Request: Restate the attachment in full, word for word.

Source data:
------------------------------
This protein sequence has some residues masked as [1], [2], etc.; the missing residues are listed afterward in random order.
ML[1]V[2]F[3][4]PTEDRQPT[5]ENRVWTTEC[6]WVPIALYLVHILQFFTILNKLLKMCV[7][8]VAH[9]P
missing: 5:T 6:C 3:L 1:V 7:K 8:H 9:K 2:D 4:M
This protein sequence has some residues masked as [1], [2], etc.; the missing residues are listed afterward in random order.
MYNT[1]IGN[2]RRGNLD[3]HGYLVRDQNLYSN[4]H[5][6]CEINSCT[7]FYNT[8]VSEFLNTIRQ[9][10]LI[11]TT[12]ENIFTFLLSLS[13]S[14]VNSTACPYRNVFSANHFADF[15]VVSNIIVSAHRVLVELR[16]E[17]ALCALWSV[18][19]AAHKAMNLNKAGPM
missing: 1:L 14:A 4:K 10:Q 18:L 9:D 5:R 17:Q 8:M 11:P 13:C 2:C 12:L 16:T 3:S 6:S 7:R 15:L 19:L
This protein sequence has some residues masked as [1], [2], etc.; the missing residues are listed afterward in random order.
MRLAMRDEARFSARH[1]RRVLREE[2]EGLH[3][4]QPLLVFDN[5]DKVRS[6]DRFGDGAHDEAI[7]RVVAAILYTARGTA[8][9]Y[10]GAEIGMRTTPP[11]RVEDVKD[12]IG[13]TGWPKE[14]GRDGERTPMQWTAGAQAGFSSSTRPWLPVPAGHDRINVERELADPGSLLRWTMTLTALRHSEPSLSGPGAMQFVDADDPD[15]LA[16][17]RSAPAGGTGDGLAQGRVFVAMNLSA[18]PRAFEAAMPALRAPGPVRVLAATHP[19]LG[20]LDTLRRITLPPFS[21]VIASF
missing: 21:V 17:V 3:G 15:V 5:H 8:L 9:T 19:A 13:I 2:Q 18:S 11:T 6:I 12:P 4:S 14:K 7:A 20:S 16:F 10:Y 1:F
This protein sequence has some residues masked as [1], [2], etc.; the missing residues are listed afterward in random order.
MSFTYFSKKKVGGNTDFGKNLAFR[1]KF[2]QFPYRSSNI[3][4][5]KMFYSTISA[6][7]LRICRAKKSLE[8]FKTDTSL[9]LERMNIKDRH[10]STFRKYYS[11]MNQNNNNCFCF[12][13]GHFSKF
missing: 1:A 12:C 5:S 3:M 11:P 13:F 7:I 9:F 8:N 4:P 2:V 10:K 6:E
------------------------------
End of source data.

This protein sequence has some residues masked as [1], [2], etc.; the missing residues are listed afterward in random order.
ML[1]V[2]F[3][4]PTEDRQPT[5]ENRVWTTEC[6]WVPIALYLVHILQFFTILNKLLKMCV[7][8]VAH[9]P
missing: 5:T 6:C 3:L 1:V 7:K 8:H 9:K 2:D 4:M
This protein sequence has some residues masked as [1], [2], etc.; the missing residues are listed afterward in random order.
MYNT[1]IGN[2]RRGNLD[3]HGYLVRDQNLYSN[4]H[5][6]CEINSCT[7]FYNT[8]VSEFLNTIRQ[9][10]LI[11]TT[12]ENIFTFLLSLS[13]S[14]VNSTACPYRNVFSANHFADF[15]VVSNIIVSAHRVLVELR[16]E[17]ALCALWSV[18][19]AAHKAMNLNKAGPM
missing: 1:L 14:A 4:K 10:Q 18:L 9:D 5:R 17:Q 8:M 11:P 13:C 2:C 12:L 16:T 3:S 6:S 7:R 15:L 19:L
This protein sequence has some residues masked as [1], [2], etc.; the missing residues are listed afterward in random order.
MRLAMRDEARFSARH[1]RRVLREE[2]EGLH[3][4]QPLLVFDN[5]DKVRS[6]DRFGDGAHDEAI[7]RVVAAILYTARGTA[8][9]Y[10]GAEIGMRTTPP[11]RVEDVKD[12]IG[13]TGWPKE[14]GRDGERTPMQWTAGAQAGFSSSTRPWLPVPAGHDRINVERELADPGSLLRWTMTLTALRHSEPSLSGPGAMQFVDADDPD[15]LA[16][17]RSAPAGGTGDGLAQGRVFVAMNLSA[18]PRAFEAAMPALRAPGPVRVLAATHP[19]LG[20]LDTLRRITLPPFS[21]VIASF
missing: 21:V 17:V 3:G 15:V 5:H 8:L 9:T 19:A 13:I 2:Q 18:S 11:T 6:I 12:P 4:S 14:K 7:A 20:S 16:F 10:Y 1:F
This protein sequence has some residues masked as [1], [2], etc.; the missing residues are listed afterward in random order.
MSFTYFSKKKVGGNTDFGKNLAFR[1]KF[2]QFPYRSSNI[3][4][5]KMFYSTISA[6][7]LRICRAKKSLE[8]FKTDTSL[9]LERMNIKDRH[10]STFRKYYS[11]MNQNNNNCFCF[12][13]GHFSKF
missing: 1:A 12:C 5:S 3:M 11:P 13:F 7:I 9:F 8:N 4:P 2:V 10:K 6:E